5. Ignoring the Data.
You might be tempted to rest on your laurels having successfully optimised your website with a plethora of well-researched keywords. But that would be a big mistake, because the way in which people search for things online is constantly changing. The most important thing is to keep track of keywords that are performing and those that aren’t. You can do this with Google Analytics, a tool that highlights the search terms that are bringing traffic to your website. With this information you can alter or change your website’s content accordingly.
It’s also a good idea to track which of those keywords are bringing in not just traffic but actual paying customers. It’s all well and good using phrases that direct millions of people to your website, but if they’re not buying anything then what’s the point?
6. Bad Inbound Links
Henry VIII was a righteous old fellow, you know (despite the beheadings, etc.). He didn’t like people associating themselves with the impious, the depraved or the immoral (himself excepted, of course). In this respect, as in many others, he was a bit like Google. They don’t like you associating with untrustworthy, disreputable types either. So while having inbound links is generally a very good thing, having them on websites with no authority or those with a bad reputation isn’t – they’ll only drag you down with them.
7. Forgetting to Optimise your Website for Local Search
Small businesses operating within a certain geographic area ought to pay particular attention to their ranking in local searches. If, for example, you run a body shop in Cleckheaton, then you need to be found by customers in West Yorkshire – not by those in West Virginia. By using geo-specific terms (such as “Body Shop Cleckheaton”) in your page titles, meta tags and content, not only will you attract the right people, you also won’t have to compete for position with every other body shop in the world.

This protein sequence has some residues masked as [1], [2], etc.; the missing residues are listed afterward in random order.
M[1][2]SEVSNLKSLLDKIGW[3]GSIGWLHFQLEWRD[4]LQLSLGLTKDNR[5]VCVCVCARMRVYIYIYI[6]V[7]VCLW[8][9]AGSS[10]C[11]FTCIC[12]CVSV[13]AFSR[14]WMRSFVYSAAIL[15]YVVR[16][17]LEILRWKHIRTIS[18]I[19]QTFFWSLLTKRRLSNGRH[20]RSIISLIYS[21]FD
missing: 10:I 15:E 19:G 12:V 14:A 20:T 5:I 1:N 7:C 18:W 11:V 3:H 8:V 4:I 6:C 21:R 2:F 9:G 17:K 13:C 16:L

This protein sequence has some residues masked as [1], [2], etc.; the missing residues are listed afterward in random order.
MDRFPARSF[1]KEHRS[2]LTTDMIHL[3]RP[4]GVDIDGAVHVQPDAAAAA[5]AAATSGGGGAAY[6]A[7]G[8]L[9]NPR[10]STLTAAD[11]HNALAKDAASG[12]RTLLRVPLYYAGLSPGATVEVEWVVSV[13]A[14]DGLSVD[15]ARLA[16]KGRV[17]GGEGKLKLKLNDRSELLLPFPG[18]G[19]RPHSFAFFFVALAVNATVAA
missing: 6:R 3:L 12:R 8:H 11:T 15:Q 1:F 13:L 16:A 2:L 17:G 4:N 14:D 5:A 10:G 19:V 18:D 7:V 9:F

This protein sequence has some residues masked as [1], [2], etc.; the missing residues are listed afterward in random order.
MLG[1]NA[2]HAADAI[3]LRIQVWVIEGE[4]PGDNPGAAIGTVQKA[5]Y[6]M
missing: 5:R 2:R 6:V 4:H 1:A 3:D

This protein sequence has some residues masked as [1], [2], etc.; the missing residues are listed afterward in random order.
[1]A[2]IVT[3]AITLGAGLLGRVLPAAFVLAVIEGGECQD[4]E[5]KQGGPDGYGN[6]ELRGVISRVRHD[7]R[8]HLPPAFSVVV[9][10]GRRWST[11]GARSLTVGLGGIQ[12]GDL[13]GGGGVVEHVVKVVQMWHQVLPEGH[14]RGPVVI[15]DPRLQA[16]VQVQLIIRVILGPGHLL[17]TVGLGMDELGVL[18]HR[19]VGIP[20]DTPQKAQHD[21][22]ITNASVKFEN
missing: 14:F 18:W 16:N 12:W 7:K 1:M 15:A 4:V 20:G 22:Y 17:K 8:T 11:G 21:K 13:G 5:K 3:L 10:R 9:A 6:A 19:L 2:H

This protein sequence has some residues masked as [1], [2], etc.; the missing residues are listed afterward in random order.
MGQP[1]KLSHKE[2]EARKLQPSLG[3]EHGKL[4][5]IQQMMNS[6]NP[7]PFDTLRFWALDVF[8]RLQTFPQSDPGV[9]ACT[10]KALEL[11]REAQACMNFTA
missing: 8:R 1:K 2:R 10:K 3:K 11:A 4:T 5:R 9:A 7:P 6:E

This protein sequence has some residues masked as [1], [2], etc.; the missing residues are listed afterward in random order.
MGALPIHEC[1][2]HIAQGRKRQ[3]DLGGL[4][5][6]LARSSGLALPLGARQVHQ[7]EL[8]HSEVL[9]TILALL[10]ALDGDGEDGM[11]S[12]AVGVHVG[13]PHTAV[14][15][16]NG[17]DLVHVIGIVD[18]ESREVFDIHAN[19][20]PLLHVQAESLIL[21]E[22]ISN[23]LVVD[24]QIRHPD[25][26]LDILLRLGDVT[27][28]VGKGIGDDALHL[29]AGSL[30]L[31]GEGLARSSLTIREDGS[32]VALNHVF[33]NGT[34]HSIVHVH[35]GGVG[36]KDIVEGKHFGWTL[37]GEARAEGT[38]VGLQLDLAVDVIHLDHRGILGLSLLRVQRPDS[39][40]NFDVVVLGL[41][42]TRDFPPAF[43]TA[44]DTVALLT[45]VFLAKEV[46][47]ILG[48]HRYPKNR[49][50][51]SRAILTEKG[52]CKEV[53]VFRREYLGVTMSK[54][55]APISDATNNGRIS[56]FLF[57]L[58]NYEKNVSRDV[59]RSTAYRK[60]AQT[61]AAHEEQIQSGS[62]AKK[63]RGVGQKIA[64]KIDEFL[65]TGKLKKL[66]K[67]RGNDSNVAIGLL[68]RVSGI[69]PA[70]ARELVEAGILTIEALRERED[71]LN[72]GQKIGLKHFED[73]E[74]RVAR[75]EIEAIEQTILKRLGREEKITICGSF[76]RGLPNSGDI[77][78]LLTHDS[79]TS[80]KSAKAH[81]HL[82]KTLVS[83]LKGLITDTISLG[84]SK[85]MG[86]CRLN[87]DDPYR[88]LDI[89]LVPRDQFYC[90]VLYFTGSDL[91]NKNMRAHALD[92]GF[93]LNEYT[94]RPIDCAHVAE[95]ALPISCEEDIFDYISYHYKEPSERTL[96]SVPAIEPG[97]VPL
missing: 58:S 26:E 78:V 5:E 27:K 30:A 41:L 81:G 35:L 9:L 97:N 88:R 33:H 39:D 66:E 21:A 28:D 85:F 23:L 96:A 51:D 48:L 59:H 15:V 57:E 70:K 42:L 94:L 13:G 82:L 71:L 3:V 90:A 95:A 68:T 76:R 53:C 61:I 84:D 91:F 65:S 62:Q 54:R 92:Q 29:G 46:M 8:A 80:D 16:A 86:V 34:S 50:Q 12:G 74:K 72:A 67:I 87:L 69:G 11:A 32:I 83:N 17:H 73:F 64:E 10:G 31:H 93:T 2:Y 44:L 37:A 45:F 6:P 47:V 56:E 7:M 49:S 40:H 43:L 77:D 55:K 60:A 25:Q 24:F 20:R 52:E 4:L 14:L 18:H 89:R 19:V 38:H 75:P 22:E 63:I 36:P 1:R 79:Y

8. Repetitive Anchor Text.
In case you didn’t already know, anchor text is this: a word or phrase that, when clicked, will direct you to another web page, either on the same website or another. The search engines like it when this anchor text describes the page that it is linking to because it helps crawlers determine the theme of the page. It also helps them to rank it. That’s why in days gone by, webmasters would cram their anchor text with keywords.
But Google et al are no fools. They quickly wised-up to this black hat practice and put in place algorithms that would automatically treat anchor text with a degree of suspicion. These days you have to be more careful when crafting it – too much of the same and your website will be downgraded.
9. Using the same title tags for every page.
OK, so this one isn’t going to get you blacklisted, but using the exact same text for every page title and meta description is hardly going to help with your page ranking. Name each one after the product or service that it features rather than the name of your company. Not only does this help Google, Bing and Yahoo! rank your pages, it also means users have a reference when bookmarking them or sharing them via social media.
10. Expecting too much, too soon.
Perhaps the biggest mistake you can possibly make when implementing an SEO strategy is to have unrealistic expectations. Thinking that your ranking is going to improve overnight and then discovering it hasn’t will only lead to you commit some of the heinous SEO crimes listed above. Be patient and keep doing things to please King Google and you’ll soon be feasting with the peers of the realm.